Assessing Northern Gannet Avoidance of Offshore Windfarms


Title: Assessing Northern Gannet Avoidance of Offshore Windfarms
Publication Date:
June 01, 2014
Document Number: APEM Report 512775
Pages: 26

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Rehfisch, M.; Barrett, Z.; Brown, L.; Buisson, R.; Perez-Dominguez, R.; Clough, S. (2014). Assessing Northern Gannet Avoidance of Offshore Windfarms. Report by APEM Ltd. pp 26.
  1. A novel approach is presented for estimating northern gannet Morus bassanus macro- and micro-avoidance of offshore windfarms from high resolution digital images gathered from aerial survey. This approach calculates macro- and micro-avoidance based on the measured change in gannet density at a distance from the windfarm and inside the windfarm.
  2. Four aerial surveys of the built Greater Gabbard offshore windfarm (GGOWF) were carried out between 30 October 2014 and 23 November 2014, a period of high gannet autumn passage off the East Anglian coast and in the southern North Sea.
  3. Digital images were collected by planes flying at over 300 m leading to no observable disturbance to the birds and thus minimising any bias in the data. Each survey consisted of between 14 and 20 pseudo-randomly generated transects, with the caveat that each transect had to either cross or abut the windfarm. Each transect started and ended 10 km before and after the GGOWF, respectively. In total the four surveys covered 320% and 75% of the windfarm footprint and buffer areas, respectively, with 570 m wide transects.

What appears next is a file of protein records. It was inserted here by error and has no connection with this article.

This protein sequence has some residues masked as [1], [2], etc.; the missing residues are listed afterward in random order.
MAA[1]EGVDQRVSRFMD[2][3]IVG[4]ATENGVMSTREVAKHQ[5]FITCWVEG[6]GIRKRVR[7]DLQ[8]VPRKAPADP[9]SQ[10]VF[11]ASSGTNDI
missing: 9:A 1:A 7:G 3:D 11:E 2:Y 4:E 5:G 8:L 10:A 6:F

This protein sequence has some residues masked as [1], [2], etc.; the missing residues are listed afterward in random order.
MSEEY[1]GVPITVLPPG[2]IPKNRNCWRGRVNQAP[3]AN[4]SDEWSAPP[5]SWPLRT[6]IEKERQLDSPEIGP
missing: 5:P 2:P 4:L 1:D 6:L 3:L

4. In total 336 gannets were recorded in the images during the four autumn passage surveys of which eight and 328 were recorded within and outside the GGOWF footprint, respectively. The gannets had a minimum recorded approach distance of 443 m and 359 m away from the nearest turbine within and outside the footprint, respectively.
  5. A zero-inflated negative binomial model is used to describe the relationship between the distance to the nearest turbine and gannet counts outside of the GGOWF footprint.
  6. The model suggests that gannet numbers change with distance to the built windfarm (P=0.0518). Gannet counts increase from zero close to the turbines to reach a “background at sea” plateau two kilometres away from the nearest turbine. The lower density within two kilometres of the windfarm is likely to reflect gannets avoiding the vicinity of the GGOWF.
  7. A macro-avoidance value of 95.02% has been calculated for gannets as the percentage change from their background at sea density 4 km or more outside of the GGOWF compared to their density within the GGOWF footprint. A distance of 4 km outside the GGOWF is used rather than 2 km to ensure that a robust background gannet density is used. Observing no birds closer than 359 m to a turbine suggests 100% micro-avoidance and an overall avoidance value of 100%.
  8. In conclusion, the results of this study strongly suggest that northern gannets avoid the close proximity of built windfarms, at least during the autumn passage period and they support previous studies that also showed strong avoidance. A 95.02% macro-avoidance value, a 100% micro-avoidance value and a 100% total avoidance value is indicated by the data. Based on the published offshore micro-avoidance value of 97.6% we estimate total avoidance to be 99.9%. It is therefore not unreasonable from the evidence of this study, taken together with previous studies, to suggest that an avoidance rate of 99.5%, at least for autumn passage gannets, may be appropriately precautionary for use in collision risk modelling.
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